Right now we stand at: pea planting 1 is 6 inches, pea planting 2 is 3 inches, sweet peas (both plantings) are about 3 inches, and kale and lettuce are tiny tiny still. My Turkish tulips have blazed out, and the daffodils are mostly gone, too, but we have violets in the lawn and lots of grape hyacinth. My dogwood is barely blooming for the second year in a row, but when I asked my colleague the former landscaper she said it was probably just too heavily shaded by the massive pin oaks, and there's nothing I can do about it. The climbing rose and clematis look good (especially the rose), and the iris are very leafy looking. Lilies just starting to sprout.

Supposed to be hot today, but as I mentioned, they're talking frost again this coming weekend.
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Dillo on his back, in onesie and pants, lying in the boillowy overgrown clover in the yard. Eating it, natch.

It was 85 today - too hot, ick - and redbud is in full bloom, some wisteria and azalea are out, tulips in full bloom to passing, cherries blooming like mad and it looked like it was snowing outside the Whole Foods as a front passed through, Bradford pears are leafing out already. And the green scrim of pin oak pollen has begun.

spring?

Mar. 20th, 2007 07:36 am
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I've been remiss in documenting the progress of spring this year. Where we stand now, after several 80 degree days last week followed by a freezing (literally) weekend:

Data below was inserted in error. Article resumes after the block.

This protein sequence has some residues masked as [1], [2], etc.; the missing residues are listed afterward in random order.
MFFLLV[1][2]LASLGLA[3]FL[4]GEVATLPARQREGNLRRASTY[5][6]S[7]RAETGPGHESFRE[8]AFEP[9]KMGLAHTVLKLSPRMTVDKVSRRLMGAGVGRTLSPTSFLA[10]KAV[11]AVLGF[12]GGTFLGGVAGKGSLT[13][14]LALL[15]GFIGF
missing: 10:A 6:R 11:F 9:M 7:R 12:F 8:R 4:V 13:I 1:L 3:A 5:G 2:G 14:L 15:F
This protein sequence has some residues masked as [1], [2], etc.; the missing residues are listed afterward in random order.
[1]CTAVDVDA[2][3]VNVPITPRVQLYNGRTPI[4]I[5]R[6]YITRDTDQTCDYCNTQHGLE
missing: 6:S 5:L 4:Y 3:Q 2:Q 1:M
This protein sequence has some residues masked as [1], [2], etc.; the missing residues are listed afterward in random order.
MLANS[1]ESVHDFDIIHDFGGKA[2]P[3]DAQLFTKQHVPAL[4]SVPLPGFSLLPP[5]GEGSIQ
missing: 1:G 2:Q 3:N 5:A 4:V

Daffodils fading most places, in full bloom in my yard
Tulips in sheltered locations are out; I have a Turkish tulip in bloom
The unnaturally early iris at my neighbor's house bloomed this morning
Cherry trees seem slower than usual - not really out
Redbud just glimmering
No dogwood signs at all

I am at work briefly to open up and pick up paperwork to do at home, as the Dillo is running a little fever and seems sicker than usual - the excessive mucus has turned into a cough which is making him quite cranky, so I think he needs a little extra TLC. He also hasn't been willing to eat much, so I'll hope to keep him fed by me. Poor sickie. mr. flea and I were discussing this morning how we feel guilty for the fact that he's been sick to one degree or another (though never seriously) for literally two months now. If he weren't in daycare, he might have had one cold, tops.